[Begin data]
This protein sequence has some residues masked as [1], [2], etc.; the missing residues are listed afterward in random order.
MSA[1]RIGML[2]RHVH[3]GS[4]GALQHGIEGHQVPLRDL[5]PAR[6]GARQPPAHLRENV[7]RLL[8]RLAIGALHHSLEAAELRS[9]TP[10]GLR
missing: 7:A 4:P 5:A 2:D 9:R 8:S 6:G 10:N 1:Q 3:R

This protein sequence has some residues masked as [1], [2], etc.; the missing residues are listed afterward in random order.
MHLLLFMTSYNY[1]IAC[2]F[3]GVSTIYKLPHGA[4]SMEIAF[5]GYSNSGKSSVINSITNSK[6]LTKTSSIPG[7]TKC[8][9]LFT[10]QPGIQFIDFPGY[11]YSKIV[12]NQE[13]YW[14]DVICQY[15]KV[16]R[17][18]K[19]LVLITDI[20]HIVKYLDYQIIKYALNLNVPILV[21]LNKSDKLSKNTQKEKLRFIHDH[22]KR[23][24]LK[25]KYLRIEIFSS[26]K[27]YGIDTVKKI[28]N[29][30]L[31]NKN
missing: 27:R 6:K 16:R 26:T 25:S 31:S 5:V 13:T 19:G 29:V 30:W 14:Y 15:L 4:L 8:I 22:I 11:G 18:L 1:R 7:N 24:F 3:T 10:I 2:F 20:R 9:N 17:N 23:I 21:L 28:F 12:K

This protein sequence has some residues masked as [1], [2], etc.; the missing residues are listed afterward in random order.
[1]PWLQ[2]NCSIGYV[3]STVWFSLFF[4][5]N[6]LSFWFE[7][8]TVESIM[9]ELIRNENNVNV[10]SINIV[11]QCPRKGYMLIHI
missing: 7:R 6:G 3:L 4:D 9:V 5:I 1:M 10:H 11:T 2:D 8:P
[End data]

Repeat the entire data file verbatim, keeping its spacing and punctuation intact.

This protein sequence has some residues masked as [1], [2], etc.; the missing residues are listed afterward in random order.
MSA[1]RIGML[2]RHVH[3]GS[4]GALQHGIEGHQVPLRDL[5]PAR[6]GARQPPAHLRENV[7]RLL[8]RLAIGALHHSLEAAELRS[9]TP[10]GLR
missing: 7:A 4:P 5:A 2:D 9:R 8:S 6:G 10:N 1:Q 3:R

This protein sequence has some residues masked as [1], [2], etc.; the missing residues are listed afterward in random order.
MHLLLFMTSYNY[1]IAC[2]F[3]GVSTIYKLPHGA[4]SMEIAF[5]GYSNSGKSSVINSITNSK[6]LTKTSSIPG[7]TKC[8][9]LFT[10]QPGIQFIDFPGY[11]YSKIV[12]NQE[13]YW[14]DVICQY[15]KV[16]R[17][18]K[19]LVLITDI[20]HIVKYLDYQIIKYALNLNVPILV[21]LNKSDKLSKNTQKEKLRFIHDH[22]KR[23][24]LK[25]KYLRIEIFSS[26]K[27]YGIDTVKKI[28]N[29][30]L[31]NKN
missing: 27:R 6:K 16:R 26:T 25:S 31:S 5:V 13:T 19:G 29:V 30:W 14:Y 15:L 4:L 8:I 22:I 11:G 18:L 1:R 7:N 24:F 3:T 10:I 2:F 20:R 9:N 17:N 23:I 21:L 28:F 12:K

This protein sequence has some residues masked as [1], [2], etc.; the missing residues are listed afterward in random order.
[1]PWLQ[2]NCSIGYV[3]STVWFSLFF[4][5]N[6]LSFWFE[7][8]TVESIM[9]ELIRNENNVNV[10]SINIV[11]QCPRKGYMLIHI
missing: 7:R 6:G 3:L 4:D 9:V 5:I 1:M 10:H 11:T 2:D 8:P